Its not a real elaborate crossover....a coil and and a filter cap....maybe a resistor or even an internal in-line fuse to the piezo. I'm pretty sure thats what the 'horn' consists of on that cabinet. Thats whay you cant really blow it up hooking it up the way you have. A piezo simply is a redundant load and really needs no crossover.

    I have been wrong but it seems the most likely scenario.

    BUT. You shouldnt need anything more than a single speaker cable from the amp outs to the full-range ins on the cabs. That would be proper. I understand since you are playing a keyboard the desire for stereo for a lot of the sounds....so to monitor you will need another power amp. Or suffer in mono.
  8. BoomTastic

    BoomTastic Active Member

    ok, i think i understand the bi-amp thing. Two seperate amps running the tweeter and woofer. One Amp for the tweeter and one for the woofer.

    Full range, the cross over splits the signal to the tweeter and woofer.

    So, does my mixer does have capablility to run the speakers in Bi-Amp mode? Or would i need other amplifiers?

    If the crossover is fried what are my options here? What would happen if i continued to run both wires to the hi/low biamp jacks from one side on the mixer? ( probably what blew up the crossover in the first place right?)

    Can the crossover be replaced?

    And im still confused about wh there is two full range jacks on the back of the speaker...is this so you can connect one speaker to the other in series using the the two full range jacks?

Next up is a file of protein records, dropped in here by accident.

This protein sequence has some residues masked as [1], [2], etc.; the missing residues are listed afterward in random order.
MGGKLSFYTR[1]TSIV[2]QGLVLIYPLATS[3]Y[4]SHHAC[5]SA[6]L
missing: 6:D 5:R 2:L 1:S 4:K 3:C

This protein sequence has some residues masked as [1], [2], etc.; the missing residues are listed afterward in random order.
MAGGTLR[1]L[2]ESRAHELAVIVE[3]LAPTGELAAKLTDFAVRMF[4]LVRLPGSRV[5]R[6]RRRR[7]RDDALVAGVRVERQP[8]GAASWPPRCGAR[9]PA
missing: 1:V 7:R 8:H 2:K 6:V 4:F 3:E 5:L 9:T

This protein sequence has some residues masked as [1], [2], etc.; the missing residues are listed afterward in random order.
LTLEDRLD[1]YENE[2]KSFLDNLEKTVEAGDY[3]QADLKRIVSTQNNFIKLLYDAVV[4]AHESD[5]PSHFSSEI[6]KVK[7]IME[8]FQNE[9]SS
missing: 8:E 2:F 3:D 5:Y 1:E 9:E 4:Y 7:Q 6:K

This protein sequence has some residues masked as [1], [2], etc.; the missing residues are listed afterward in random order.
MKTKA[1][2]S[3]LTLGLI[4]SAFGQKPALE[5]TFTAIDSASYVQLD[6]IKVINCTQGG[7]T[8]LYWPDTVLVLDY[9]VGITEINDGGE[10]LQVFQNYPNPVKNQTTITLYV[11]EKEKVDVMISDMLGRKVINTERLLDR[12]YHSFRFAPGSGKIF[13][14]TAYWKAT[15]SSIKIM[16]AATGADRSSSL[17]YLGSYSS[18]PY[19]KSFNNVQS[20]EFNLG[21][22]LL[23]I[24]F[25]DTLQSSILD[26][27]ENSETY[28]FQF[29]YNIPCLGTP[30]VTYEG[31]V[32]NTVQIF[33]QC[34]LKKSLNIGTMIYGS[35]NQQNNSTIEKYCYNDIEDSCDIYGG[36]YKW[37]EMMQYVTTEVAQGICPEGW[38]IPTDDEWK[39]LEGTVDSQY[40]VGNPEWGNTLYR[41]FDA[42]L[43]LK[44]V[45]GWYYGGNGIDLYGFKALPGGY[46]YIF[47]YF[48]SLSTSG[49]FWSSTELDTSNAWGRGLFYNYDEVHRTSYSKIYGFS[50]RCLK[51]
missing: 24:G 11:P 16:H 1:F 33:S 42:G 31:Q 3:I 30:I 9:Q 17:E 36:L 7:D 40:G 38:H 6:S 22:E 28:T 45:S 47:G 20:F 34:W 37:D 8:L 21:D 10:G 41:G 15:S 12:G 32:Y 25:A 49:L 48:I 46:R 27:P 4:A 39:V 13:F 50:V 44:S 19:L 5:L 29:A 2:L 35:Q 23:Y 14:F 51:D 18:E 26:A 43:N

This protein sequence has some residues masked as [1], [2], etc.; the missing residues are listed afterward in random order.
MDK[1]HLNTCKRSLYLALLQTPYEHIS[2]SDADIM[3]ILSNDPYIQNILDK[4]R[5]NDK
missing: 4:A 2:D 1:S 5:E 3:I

9. Davedog

    Davedog Distinguished Member

    The two full range jacks are in parallel and yes, it is to daisy chain another set of speakers.

    I dont know if the setup you are using took out the crossover. It seems unlikely since it is probably past the crossover.

    To use the bi-amp section you need two power amps (or one stereo amp) and an electronic crossover. The crossover in the speaker cabinet is passive and as I said is probably no more than a coil and a filter cap. Yes it can be repaired and usually fairly cheaply.

    I dont know if you can damage the system as you use it now, but I would certainly repair whats broken regardless.
  10. BoomTastic

    BoomTastic Active Member

    its appears that my keyboard is equipped with an ass pedal :shock:

    Well, i called peavey, and the technician said that it was unlikely that i fried the crossover....that the mixer doesnt have enough power to do that. Plus, the speaker have maybe 3 hours of use...and they were only used by my keyboard and microphone... and not turned up loud....low power stuff..

    So he suggested that corrosion on the jack terminals....inside the mixer and speakers.....

    also, said corrosion may be a factor inside whatever electronic stuff on cross over itself, that the full range goes through the Biamp, so if theres a problem with it, it may effect the full range....or something like that....arghhhh i dunno

    And i thought...well, they have been sitting for 15 years, were shipped overseas in a container ( salt in the sea air).....i looked at the terminals inside the speakers and they seem ok i guess....the terminals in the mixer dont so hot though.. a litght dusting of green on them...